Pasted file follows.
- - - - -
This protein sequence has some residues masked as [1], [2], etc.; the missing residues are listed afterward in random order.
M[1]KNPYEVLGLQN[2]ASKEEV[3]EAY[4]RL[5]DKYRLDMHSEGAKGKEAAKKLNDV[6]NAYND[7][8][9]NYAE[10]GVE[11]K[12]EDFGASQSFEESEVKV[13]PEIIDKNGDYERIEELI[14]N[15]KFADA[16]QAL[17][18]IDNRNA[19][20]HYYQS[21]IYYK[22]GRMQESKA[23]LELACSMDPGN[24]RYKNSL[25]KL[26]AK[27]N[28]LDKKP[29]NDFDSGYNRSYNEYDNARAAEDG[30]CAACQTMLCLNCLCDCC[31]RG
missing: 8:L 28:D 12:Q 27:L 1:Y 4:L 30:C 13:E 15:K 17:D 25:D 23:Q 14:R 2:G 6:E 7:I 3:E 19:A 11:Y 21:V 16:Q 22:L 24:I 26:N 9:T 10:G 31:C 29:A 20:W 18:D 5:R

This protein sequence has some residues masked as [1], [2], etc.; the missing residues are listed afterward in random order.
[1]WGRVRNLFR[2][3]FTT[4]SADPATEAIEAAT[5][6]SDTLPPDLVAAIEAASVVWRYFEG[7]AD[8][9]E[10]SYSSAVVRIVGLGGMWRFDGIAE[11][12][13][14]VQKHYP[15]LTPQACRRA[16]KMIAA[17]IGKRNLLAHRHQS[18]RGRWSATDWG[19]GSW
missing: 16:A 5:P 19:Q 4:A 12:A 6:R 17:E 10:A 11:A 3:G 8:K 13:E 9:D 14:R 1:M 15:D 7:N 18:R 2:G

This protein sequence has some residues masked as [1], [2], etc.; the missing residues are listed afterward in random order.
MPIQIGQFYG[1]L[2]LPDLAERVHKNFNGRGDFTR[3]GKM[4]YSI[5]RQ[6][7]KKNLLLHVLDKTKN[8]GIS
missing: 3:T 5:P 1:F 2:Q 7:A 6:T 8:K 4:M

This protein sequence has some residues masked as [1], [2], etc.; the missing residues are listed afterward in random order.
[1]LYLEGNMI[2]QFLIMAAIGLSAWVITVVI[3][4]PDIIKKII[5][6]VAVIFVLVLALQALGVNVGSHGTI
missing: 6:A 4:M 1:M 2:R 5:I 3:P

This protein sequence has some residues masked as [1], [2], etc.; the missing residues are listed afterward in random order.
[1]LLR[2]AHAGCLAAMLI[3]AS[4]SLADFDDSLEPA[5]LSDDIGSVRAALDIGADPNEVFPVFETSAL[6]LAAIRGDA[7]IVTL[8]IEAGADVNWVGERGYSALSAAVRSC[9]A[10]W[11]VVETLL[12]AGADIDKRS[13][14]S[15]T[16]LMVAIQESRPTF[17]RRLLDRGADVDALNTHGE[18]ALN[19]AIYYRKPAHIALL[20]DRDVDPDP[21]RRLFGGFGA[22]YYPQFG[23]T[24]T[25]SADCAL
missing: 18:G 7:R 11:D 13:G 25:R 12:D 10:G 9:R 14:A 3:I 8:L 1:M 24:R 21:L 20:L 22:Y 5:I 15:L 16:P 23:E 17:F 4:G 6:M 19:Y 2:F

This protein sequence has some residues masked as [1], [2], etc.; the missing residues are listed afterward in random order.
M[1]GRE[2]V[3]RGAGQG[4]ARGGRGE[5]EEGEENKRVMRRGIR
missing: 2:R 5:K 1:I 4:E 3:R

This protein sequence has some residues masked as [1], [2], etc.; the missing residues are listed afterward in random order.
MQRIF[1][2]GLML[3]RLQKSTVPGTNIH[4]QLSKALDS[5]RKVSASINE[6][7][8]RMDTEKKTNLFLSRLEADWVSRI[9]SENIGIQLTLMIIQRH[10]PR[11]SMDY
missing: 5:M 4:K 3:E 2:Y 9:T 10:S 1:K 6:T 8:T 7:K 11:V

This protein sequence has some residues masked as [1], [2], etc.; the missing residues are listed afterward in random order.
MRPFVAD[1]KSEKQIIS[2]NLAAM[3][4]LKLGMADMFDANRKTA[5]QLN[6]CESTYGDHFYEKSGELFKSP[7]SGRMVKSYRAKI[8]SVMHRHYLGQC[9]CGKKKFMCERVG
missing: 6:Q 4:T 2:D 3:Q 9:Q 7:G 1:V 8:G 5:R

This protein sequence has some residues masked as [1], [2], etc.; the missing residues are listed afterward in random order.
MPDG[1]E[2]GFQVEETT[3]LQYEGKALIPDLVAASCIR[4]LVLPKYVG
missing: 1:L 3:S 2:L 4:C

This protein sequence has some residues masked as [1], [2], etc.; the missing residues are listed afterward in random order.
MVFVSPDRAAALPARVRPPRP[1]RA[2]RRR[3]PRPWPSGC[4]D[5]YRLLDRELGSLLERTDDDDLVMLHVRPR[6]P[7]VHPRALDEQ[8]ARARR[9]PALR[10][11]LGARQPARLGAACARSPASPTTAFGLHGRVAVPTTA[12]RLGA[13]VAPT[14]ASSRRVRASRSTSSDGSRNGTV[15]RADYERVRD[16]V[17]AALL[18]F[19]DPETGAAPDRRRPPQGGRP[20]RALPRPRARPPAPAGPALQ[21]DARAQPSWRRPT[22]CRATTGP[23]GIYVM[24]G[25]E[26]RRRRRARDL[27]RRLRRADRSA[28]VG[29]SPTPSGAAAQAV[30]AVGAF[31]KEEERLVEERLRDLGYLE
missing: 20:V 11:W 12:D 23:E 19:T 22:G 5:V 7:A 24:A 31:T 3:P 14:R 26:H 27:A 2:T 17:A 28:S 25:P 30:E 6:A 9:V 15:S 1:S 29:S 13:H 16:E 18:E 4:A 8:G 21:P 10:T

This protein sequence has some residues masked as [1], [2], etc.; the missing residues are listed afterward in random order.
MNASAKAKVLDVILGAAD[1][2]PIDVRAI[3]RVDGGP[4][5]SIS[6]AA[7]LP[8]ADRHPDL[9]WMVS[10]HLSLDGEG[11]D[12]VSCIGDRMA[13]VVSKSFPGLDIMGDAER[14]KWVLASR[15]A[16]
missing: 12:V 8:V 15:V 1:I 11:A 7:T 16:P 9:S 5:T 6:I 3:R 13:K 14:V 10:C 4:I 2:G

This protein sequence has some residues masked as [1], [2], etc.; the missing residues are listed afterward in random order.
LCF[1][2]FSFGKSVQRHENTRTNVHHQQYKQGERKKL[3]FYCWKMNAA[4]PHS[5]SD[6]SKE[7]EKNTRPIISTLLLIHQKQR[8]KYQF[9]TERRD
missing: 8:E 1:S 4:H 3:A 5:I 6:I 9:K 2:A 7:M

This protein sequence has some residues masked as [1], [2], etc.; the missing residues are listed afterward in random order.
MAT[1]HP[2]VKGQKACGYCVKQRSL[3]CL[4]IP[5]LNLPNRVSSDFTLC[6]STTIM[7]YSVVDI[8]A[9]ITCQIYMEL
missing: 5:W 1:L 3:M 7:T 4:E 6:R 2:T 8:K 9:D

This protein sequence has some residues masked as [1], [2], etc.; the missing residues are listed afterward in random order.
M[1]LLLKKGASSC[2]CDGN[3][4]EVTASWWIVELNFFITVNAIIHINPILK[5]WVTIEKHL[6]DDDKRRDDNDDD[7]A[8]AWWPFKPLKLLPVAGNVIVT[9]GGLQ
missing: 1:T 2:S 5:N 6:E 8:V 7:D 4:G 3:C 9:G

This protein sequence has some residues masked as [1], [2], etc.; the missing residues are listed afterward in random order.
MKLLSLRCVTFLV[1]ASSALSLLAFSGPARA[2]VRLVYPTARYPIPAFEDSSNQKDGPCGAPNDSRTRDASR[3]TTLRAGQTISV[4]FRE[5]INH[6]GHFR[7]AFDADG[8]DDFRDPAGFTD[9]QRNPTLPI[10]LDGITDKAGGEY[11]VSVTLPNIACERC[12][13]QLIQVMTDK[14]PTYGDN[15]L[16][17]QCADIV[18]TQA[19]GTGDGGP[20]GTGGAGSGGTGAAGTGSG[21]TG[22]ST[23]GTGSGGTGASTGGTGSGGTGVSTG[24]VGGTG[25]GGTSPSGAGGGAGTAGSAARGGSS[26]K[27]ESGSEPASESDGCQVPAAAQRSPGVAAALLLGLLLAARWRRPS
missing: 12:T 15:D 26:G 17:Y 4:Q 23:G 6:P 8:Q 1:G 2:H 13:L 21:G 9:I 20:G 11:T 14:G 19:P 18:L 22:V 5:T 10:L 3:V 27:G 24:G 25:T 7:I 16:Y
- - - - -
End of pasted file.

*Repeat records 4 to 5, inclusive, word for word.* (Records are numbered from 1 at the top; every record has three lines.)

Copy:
This protein sequence has some residues masked as [1], [2], etc.; the missing residues are listed afterward in random order.
[1]LYLEGNMI[2]QFLIMAAIGLSAWVITVVI[3][4]PDIIKKII[5][6]VAVIFVLVLALQALGVNVGSHGTI
missing: 6:A 4:M 1:M 2:R 5:I 3:P

This protein sequence has some residues masked as [1], [2], etc.; the missing residues are listed afterward in random order.
[1]LLR[2]AHAGCLAAMLI[3]AS[4]SLADFDDSLEPA[5]LSDDIGSVRAALDIGADPNEVFPVFETSAL[6]LAAIRGDA[7]IVTL[8]IEAGADVNWVGERGYSALSAAVRSC[9]A[10]W[11]VVETLL[12]AGADIDKRS[13][14]S[15]T[16]LMVAIQESRPTF[17]RRLLDRGADVDALNTHGE[18]ALN[19]AIYYRKPAHIALL[20]DRDVDPDP[21]RRLFGGFGA[22]YYPQFG[23]T[24]T[25]SADCAL
missing: 18:G 7:R 11:D 13:G 25:R 12:D 10:G 9:R 14:A 3:I 8:L 1:M 24:R 21:L 20:L 22:Y 5:I 15:L 16:P 23:E 17:F 4:G 6:M 19:Y 2:F